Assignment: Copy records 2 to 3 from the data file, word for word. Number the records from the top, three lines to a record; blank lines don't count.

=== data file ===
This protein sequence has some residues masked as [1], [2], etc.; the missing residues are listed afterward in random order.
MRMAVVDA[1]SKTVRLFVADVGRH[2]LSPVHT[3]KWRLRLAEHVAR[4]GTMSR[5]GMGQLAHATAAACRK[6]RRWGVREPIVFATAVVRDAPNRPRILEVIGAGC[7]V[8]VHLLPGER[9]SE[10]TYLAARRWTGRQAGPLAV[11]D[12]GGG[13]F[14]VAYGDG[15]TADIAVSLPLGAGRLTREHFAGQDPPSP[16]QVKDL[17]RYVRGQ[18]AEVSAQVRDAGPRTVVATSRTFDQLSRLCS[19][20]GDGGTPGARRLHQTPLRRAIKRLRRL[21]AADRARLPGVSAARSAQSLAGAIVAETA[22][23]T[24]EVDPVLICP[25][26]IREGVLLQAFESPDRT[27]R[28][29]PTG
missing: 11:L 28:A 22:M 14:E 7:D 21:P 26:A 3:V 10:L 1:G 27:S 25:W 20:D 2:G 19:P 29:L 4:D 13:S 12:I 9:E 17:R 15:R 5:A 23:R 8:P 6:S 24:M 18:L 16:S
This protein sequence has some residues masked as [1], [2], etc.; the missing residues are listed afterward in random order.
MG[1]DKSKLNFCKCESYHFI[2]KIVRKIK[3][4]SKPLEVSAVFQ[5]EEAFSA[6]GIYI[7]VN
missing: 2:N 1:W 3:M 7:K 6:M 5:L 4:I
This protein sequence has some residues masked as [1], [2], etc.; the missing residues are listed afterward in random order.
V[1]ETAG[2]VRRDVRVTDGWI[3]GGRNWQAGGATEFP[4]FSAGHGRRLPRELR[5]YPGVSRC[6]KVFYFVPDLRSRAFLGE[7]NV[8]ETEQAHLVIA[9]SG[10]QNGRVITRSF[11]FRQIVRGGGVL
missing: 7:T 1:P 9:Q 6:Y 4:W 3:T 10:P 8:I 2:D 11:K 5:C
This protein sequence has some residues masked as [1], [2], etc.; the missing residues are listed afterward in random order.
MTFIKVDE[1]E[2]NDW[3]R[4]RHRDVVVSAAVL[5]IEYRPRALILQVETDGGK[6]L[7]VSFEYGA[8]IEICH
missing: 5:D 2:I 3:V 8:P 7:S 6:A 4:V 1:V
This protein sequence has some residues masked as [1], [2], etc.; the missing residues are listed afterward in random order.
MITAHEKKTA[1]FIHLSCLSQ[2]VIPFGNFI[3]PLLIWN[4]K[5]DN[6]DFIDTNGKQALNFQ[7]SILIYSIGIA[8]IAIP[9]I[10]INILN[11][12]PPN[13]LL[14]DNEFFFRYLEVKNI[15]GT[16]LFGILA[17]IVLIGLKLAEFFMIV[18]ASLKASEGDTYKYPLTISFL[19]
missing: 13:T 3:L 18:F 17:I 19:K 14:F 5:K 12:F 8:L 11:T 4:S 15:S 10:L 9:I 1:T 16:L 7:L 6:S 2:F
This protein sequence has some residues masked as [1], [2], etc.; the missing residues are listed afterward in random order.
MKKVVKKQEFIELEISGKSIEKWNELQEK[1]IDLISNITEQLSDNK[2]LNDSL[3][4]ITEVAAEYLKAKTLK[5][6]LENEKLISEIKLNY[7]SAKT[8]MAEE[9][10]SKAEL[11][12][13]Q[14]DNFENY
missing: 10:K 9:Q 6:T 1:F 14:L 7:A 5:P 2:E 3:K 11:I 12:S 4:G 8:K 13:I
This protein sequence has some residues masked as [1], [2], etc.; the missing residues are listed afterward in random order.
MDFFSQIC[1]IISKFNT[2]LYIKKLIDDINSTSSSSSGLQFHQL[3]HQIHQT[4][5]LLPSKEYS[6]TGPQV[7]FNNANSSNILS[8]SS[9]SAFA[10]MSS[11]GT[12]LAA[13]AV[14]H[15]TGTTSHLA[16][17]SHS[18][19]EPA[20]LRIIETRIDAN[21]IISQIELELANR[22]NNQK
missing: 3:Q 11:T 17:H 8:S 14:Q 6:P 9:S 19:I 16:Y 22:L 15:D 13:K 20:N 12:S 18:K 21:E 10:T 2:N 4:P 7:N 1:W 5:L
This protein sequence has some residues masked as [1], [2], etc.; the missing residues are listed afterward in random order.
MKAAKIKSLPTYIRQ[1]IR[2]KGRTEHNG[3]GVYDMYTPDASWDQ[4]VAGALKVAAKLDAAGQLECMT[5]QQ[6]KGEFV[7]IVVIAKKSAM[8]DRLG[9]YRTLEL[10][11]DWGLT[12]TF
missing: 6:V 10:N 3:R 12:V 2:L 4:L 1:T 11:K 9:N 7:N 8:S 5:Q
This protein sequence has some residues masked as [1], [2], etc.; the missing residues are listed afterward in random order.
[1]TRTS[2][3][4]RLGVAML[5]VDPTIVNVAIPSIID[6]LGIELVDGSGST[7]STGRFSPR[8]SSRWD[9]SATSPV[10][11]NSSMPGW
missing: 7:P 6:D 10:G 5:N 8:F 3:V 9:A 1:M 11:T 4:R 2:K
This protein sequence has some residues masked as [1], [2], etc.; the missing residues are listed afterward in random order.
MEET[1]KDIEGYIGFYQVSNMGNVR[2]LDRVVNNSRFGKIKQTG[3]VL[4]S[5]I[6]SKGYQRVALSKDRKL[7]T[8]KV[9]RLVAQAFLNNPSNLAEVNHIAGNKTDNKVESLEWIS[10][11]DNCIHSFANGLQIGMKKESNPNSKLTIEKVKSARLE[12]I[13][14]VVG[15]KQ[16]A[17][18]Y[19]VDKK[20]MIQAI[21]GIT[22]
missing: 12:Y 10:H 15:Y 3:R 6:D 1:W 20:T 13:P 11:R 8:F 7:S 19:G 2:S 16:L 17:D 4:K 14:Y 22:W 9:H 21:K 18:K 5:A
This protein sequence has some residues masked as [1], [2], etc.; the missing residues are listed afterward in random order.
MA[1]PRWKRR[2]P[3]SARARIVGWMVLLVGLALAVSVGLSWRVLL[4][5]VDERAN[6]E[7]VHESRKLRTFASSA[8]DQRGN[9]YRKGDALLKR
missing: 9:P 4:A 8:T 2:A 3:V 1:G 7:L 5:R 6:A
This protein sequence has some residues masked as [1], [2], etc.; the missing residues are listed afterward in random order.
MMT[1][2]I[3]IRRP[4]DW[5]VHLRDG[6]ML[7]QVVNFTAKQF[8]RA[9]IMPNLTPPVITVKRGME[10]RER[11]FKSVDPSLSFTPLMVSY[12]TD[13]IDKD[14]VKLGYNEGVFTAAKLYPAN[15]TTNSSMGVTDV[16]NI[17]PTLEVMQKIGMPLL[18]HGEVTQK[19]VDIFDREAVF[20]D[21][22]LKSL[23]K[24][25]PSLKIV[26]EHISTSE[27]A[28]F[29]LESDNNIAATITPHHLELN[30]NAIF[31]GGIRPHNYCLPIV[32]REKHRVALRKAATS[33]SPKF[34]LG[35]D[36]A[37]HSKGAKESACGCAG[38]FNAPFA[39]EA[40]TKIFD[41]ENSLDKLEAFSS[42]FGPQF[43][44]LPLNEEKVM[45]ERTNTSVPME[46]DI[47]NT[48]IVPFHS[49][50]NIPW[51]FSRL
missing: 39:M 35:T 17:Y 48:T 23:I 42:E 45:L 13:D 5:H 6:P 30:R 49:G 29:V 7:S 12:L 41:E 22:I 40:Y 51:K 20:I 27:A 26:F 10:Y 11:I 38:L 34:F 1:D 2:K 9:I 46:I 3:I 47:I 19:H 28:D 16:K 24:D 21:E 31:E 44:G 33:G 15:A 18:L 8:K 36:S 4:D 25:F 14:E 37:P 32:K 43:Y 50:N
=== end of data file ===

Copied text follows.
This protein sequence has some residues masked as [1], [2], etc.; the missing residues are listed afterward in random order.
MG[1]DKSKLNFCKCESYHFI[2]KIVRKIK[3][4]SKPLEVSAVFQ[5]EEAFSA[6]GIYI[7]VN
missing: 2:N 1:W 3:M 7:K 6:M 5:L 4:I
This protein sequence has some residues masked as [1], [2], etc.; the missing residues are listed afterward in random order.
V[1]ETAG[2]VRRDVRVTDGWI[3]GGRNWQAGGATEFP[4]FSAGHGRRLPRELR[5]YPGVSRC[6]KVFYFVPDLRSRAFLGE[7]NV[8]ETEQAHLVIA[9]SG[10]QNGRVITRSF[11]FRQIVRGGGVL
missing: 7:T 1:P 9:Q 6:Y 4:W 3:T 10:P 8:I 2:D 11:K 5:C